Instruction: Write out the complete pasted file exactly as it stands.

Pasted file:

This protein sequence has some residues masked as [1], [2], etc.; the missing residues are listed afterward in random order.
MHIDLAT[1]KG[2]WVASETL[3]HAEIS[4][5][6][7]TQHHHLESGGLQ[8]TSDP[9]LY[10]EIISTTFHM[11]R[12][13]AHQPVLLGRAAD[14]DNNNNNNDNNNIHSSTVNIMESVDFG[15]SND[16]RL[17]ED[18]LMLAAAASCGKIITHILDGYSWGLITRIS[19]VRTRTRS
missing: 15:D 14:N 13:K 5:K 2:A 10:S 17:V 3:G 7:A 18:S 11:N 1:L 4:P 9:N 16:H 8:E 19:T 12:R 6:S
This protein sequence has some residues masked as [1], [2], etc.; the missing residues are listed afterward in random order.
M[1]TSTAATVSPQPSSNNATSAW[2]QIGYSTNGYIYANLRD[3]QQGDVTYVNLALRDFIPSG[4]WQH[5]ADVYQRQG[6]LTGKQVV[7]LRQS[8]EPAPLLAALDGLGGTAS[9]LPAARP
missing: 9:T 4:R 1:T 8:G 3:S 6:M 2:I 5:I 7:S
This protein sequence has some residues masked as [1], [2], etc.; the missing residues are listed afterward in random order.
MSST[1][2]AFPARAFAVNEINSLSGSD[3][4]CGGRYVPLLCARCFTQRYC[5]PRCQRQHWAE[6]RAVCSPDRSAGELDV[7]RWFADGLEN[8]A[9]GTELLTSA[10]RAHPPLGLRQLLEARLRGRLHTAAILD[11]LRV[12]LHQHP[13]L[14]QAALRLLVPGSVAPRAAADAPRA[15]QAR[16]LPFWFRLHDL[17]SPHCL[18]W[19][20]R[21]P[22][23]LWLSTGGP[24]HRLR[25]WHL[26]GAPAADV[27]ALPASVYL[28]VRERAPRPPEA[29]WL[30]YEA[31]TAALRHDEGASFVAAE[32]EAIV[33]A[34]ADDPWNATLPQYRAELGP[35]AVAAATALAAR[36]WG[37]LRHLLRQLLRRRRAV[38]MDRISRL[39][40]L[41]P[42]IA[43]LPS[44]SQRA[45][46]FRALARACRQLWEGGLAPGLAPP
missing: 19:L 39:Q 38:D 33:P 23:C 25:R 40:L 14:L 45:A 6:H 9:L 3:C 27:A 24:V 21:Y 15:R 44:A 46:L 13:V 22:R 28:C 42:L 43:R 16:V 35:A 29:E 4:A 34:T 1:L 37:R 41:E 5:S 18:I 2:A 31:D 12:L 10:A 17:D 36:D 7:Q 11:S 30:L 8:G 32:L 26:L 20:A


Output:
This protein sequence has some residues masked as [1], [2], etc.; the missing residues are listed afterward in random order.
MHIDLAT[1]KG[2]WVASETL[3]HAEIS[4][5][6][7]TQHHHLESGGLQ[8]TSDP[9]LY[10]EIISTTFHM[11]R[12][13]AHQPVLLGRAAD[14]DNNNNNNDNNNIHSSTVNIMESVDFG[15]SND[16]RL[17]ED[18]LMLAAAASCGKIITHILDGYSWGLITRIS[19]VRTRTRS
missing: 15:D 14:N 13:K 5:K 2:A 10:S 17:V 3:G 7:A 18:S 11:N 1:L 4:P 9:N 16:H 8:E 19:T 12:R 6:S
This protein sequence has some residues masked as [1], [2], etc.; the missing residues are listed afterward in random order.
M[1]TSTAATVSPQPSSNNATSAW[2]QIGYSTNGYIYANLRD[3]QQGDVTYVNLALRDFIPSG[4]WQH[5]ADVYQRQG[6]LTGKQVV[7]LRQS[8]EPAPLLAALDGLGGTAS[9]LPAARP
missing: 9:T 4:R 1:T 8:G 3:S 6:M 2:I 5:I 7:S
This protein sequence has some residues masked as [1], [2], etc.; the missing residues are listed afterward in random order.
MSST[1][2]AFPARAFAVNEINSLSGSD[3][4]CGGRYVPLLCARCFTQRYC[5]PRCQRQHWAE[6]RAVCSPDRSAGELDV[7]RWFADGLEN[8]A[9]GTELLTSA[10]RAHPPLGLRQLLEARLRGRLHTAAILD[11]LRV[12]LHQHP[13]L[14]QAALRLLVPGSVAPRAAADAPRA[15]QAR[16]LPFWFRLHDL[17]SPHCL[18]W[19][20]R[21]P[22][23]LWLSTGGP[24]HRLR[25]WHL[26]GAPAADV[27]ALPASVYL[28]VRERAPRPPEA[29]WL[30]YEA[31]TAALRHDEGASFVAAE[32]EAIV[33]A[34]ADDPWNATLPQYRAELGP[35]AVAAATALAAR[36]WG[37]LRHLLRQLLRRRRAV[38]MDRISRL[39][40]L[41]P[42]IA[43]LPS[44]SQRA[45][46]FRALARACRQLWEGGLAPGLAPP
missing: 19:L 39:Q 38:D 33:P 23:C 25:R 40:L 14:L 45:A 6:H 9:L 3:C 27:A 24:V 21:Y 15:R 44:A 46:L 13:V 22:R 28:C 42:L 43:R 16:V 35:A 29:E 4:A 34:T 1:L 37:R 41:E 5:S 18:I 2:A 31:D 12:L 10:A 17:D 36:D 7:Q 11:S 30:L 8:G 32:L 26:L 20:A